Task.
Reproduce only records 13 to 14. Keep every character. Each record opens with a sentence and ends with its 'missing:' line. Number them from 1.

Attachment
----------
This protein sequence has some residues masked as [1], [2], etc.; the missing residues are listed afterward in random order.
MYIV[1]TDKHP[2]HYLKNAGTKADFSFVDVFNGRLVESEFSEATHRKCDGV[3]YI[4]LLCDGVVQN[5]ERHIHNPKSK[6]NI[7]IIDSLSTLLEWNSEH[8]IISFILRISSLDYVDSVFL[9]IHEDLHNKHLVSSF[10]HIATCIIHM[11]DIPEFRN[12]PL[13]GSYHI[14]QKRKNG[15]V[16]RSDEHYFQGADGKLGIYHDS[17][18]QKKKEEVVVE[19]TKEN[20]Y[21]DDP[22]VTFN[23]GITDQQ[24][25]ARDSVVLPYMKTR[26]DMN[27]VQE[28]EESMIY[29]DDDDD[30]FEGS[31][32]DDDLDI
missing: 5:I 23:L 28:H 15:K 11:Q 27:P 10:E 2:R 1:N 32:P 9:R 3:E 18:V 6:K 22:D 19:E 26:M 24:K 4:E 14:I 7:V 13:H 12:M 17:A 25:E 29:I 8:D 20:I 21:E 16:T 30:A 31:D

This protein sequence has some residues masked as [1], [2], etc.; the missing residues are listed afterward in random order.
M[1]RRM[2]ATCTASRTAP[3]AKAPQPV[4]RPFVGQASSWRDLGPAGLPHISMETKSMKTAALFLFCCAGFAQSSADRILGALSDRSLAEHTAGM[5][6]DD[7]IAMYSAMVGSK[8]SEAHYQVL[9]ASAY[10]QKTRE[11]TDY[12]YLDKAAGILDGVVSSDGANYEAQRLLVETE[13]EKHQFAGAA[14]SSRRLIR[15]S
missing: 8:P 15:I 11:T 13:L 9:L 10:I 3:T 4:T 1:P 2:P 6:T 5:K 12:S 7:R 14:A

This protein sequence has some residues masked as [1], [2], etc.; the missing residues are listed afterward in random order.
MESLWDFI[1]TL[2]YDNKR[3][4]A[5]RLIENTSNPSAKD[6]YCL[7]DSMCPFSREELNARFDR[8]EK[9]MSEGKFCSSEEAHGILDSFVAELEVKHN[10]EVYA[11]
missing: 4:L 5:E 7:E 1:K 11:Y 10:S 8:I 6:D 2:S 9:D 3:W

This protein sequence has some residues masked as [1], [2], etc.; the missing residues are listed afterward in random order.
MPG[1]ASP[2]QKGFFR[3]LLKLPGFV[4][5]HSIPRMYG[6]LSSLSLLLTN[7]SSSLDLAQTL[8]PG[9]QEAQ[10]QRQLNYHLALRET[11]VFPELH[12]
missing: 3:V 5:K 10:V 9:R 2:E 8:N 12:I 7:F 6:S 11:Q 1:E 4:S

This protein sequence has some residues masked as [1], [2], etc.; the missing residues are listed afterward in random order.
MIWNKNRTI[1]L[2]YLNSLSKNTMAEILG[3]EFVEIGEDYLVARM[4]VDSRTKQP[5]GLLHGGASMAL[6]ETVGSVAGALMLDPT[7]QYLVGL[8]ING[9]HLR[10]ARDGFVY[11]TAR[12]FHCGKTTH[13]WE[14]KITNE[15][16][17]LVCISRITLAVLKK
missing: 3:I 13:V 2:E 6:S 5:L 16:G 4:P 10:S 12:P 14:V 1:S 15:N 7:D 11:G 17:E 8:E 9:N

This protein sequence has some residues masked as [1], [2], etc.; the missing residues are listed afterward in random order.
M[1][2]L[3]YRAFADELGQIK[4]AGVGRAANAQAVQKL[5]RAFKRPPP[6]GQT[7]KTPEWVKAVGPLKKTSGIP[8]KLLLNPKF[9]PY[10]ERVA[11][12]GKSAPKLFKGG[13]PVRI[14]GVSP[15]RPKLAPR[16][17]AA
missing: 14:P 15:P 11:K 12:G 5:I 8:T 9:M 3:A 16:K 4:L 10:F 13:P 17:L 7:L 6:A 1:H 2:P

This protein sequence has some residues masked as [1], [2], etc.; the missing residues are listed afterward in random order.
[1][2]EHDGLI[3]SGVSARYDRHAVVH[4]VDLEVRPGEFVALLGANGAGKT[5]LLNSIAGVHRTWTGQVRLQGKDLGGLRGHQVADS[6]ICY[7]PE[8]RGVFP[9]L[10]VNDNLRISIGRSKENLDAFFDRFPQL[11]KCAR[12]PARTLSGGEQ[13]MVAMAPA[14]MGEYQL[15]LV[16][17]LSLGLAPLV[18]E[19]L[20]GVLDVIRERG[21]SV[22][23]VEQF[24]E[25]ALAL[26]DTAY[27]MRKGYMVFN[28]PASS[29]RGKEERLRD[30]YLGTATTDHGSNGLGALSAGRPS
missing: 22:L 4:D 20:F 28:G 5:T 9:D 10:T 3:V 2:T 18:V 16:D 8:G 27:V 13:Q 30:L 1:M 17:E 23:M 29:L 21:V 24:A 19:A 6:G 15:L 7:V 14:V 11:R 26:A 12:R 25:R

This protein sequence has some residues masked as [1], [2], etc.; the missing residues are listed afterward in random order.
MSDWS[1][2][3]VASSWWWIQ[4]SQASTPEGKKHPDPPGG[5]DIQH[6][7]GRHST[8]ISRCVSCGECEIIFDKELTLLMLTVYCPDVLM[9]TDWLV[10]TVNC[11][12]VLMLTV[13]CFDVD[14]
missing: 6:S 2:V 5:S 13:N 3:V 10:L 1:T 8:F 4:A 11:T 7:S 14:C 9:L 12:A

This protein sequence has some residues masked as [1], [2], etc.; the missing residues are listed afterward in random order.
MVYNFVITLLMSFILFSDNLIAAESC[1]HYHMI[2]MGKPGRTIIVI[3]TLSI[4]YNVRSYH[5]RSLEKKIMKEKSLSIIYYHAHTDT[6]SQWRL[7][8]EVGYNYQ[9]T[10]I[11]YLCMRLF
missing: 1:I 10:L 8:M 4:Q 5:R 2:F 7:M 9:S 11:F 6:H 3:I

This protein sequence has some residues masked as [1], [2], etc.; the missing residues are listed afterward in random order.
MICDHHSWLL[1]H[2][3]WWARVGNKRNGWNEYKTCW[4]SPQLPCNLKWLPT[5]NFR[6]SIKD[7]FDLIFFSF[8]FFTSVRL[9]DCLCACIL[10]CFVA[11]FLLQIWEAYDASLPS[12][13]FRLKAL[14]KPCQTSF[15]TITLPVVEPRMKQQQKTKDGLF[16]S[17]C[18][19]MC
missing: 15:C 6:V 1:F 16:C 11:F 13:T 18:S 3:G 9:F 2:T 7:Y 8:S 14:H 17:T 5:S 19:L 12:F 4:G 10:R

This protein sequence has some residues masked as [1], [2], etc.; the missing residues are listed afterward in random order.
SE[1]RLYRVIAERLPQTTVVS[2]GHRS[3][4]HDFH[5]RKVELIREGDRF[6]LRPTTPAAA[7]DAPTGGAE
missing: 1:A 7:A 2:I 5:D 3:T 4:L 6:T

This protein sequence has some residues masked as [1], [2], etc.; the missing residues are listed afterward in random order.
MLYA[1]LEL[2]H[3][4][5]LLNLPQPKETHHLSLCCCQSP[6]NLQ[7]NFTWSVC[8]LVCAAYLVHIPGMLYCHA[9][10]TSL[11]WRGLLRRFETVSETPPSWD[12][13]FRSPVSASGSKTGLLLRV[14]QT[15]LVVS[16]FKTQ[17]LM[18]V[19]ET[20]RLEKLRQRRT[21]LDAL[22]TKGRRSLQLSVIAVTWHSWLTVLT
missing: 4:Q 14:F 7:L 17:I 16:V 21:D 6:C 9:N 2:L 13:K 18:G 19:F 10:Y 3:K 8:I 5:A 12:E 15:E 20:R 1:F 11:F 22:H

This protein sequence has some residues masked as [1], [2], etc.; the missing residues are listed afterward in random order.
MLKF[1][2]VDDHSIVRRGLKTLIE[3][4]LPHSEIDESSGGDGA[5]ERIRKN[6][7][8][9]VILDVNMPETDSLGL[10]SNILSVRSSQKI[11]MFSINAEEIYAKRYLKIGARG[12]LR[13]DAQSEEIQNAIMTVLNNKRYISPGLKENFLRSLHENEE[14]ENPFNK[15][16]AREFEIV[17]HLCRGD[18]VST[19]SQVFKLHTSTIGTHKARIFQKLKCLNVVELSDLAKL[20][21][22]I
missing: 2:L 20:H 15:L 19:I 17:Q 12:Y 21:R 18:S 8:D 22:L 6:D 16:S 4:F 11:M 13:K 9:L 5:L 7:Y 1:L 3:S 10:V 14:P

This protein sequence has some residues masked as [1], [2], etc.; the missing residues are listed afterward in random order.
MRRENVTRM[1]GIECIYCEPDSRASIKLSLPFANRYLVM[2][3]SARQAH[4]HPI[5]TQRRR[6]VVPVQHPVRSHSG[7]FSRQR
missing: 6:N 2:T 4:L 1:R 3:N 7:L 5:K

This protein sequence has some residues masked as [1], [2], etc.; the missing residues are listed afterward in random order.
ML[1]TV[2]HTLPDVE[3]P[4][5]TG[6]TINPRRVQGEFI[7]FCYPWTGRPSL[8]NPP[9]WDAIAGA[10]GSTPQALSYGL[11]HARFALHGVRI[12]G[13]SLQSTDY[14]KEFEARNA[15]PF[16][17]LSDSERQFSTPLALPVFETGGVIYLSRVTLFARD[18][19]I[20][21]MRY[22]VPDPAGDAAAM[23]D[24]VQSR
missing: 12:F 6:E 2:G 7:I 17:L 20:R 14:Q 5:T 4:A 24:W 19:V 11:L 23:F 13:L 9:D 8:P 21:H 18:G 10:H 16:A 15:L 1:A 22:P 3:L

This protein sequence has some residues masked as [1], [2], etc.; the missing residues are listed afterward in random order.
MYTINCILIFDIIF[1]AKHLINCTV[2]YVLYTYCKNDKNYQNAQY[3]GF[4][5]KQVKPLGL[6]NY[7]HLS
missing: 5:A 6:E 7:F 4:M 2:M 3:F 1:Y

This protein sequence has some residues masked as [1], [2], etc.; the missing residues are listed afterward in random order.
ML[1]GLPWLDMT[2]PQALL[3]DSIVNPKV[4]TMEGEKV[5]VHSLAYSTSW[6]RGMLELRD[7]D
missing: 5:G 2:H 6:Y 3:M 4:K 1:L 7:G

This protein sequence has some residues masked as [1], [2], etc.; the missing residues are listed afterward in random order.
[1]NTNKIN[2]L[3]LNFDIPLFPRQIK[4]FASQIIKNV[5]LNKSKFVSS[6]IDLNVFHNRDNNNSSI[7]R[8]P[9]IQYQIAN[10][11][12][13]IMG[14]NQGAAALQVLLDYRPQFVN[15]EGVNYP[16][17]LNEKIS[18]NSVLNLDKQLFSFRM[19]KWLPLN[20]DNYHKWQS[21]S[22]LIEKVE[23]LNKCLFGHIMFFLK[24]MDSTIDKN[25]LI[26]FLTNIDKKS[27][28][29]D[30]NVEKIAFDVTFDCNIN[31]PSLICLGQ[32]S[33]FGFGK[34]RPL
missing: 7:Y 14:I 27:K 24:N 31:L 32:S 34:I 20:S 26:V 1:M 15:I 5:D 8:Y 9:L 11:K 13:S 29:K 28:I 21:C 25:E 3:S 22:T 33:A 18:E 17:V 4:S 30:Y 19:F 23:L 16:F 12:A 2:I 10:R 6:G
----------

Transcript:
This protein sequence has some residues masked as [1], [2], etc.; the missing residues are listed afterward in random order.
MLKF[1][2]VDDHSIVRRGLKTLIE[3][4]LPHSEIDESSGGDGA[5]ERIRKN[6][7][8][9]VILDVNMPETDSLGL[10]SNILSVRSSQKI[11]MFSINAEEIYAKRYLKIGARG[12]LR[13]DAQSEEIQNAIMTVLNNKRYISPGLKENFLRSLHENEE[14]ENPFNK[15][16]AREFEIV[17]HLCRGD[18]VST[19]SQVFKLHTSTIGTHKARIFQKLKCLNVVELSDLAKL[20][21][22]I
missing: 2:L 20:H 15:L 19:I 17:Q 12:Y 21:R 18:S 8:D 22:L 6:D 16:S 4:F 11:M 13:K 9:L 5:L 7:Y 1:L 3:S 10:V 14:P

This protein sequence has some residues masked as [1], [2], etc.; the missing residues are listed afterward in random order.
MRRENVTRM[1]GIECIYCEPDSRASIKLSLPFANRYLVM[2][3]SARQAH[4]HPI[5]TQRRR[6]VVPVQHPVRSHSG[7]FSRQR
missing: 6:N 2:T 4:L 1:R 3:N 7:L 5:K